If you ever venture off into C or another high level language for microcontrollers you will note that you can do everything necessary in that language. And it is sure a lot easier than pasting in multiprecision math routines. You can leave that until later.

There was about a 20 year gap between the last time I wrote code for a commercial project and retirement when I had a chance to dip my toes into assembly language again. For the record, I was an architect so I was not very hands-on during those years. After retiring one of my past employees told me told me about AVR controllers. Coming from mostly 6502/Motorola chips the AVR seemed a bit strange and even seemed limiting in some ways, but it was capable of doing everything I was accustomed to doing with those other architectures. It is still my favorite today.

Looking over at the other side of the fence I coveted the rich selection of peripherals available on PIC controllers. For a long time I the number of clock cycles per instruction turned me off, but since then they have boosted the clock rates to the point that it doesn't matter anymore.

I think that if you go with PIC or AVR you will find a rich assortment of examples to examine as well as great access to experts in their. Not sure what the others offer.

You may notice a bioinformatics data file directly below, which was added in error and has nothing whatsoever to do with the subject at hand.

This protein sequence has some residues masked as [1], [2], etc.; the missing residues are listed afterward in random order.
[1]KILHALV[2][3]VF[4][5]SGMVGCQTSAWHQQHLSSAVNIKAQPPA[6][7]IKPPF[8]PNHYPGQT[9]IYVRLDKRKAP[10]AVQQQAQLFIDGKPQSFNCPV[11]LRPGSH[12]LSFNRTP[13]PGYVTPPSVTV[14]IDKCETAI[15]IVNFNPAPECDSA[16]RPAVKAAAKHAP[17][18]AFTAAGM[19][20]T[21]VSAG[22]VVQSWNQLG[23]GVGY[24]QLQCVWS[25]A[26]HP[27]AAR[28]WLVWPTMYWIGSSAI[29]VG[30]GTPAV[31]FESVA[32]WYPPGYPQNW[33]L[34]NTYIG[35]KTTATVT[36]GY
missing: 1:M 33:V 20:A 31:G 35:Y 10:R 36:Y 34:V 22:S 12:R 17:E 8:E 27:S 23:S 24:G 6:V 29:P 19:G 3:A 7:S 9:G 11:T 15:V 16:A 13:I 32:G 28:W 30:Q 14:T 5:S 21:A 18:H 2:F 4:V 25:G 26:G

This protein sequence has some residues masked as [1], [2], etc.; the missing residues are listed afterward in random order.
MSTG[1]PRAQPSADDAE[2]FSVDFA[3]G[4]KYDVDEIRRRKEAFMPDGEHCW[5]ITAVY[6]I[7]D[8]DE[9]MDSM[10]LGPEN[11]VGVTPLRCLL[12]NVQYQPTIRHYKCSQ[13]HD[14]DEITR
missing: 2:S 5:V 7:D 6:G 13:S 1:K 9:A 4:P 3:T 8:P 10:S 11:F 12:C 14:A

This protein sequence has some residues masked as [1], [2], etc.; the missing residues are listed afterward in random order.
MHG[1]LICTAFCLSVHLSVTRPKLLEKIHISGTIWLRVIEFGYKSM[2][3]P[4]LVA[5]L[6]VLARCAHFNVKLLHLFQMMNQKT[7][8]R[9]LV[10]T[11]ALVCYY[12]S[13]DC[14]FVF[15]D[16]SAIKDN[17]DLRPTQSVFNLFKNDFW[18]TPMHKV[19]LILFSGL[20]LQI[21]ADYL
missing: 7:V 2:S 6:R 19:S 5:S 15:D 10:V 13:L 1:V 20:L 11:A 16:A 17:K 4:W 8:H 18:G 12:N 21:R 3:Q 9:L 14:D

In any case, the main point is that you know how microprocessors work and that's all you need to know about microcontrollers to begin with. That, and you won't need that UV lamp again.

Joined Mar 10, 2018
3,578
Note if you do a freq cntr its easy in PSOC to do a gate operated counter
or a reciprocal cntr if measuring really low frequencies. In fact you could
easily make a dual purpose counter with intelligent switching between
modes.

More than you want to know about counters, attached.

Regards, Dana.

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#### MrChips

Joined Oct 2, 2009
19,280
I do have my personal biases hence at the risk of sticking my neck out on the chopping block here are my recommendations.

If one is looking into becoming an embedded design engineer then learn ASM first.
If one wants to get a project up and running fast, then learn C.

Here are my preferences for learning ASM in no order of preference:

Microchip/Atmel AVR
NXP/Freescale MC9S08
Texas Instruments MSP430

(There are other MCU manufacturers with which I have no experience.)

#### pmd34

Joined Feb 22, 2014
368
I would go for Atmel AVR for sure, something like the ATmega 48.. family.
- You can buy all the programmers, demo boards, ICs etc.. very cheaply from china.
- The AVR studio is a very nice tool to play with, and takes care of the compiling AND programming, as well as allowing you to do in system debugging, (plus its FREE!) so for example you can pause your code and see if your counter is reading what it you think it should be and also check the states of your output pins.
- A big plus is that the data sheets were very well written and also often include some example code to get you going.
- Most of the Arduino boards use the Atmega chips, so there is a huge amount of information available online for people using the ICs and if you come across a problem, or want to know how to do something then its extremely likely there is something on the net to tell you how to do it!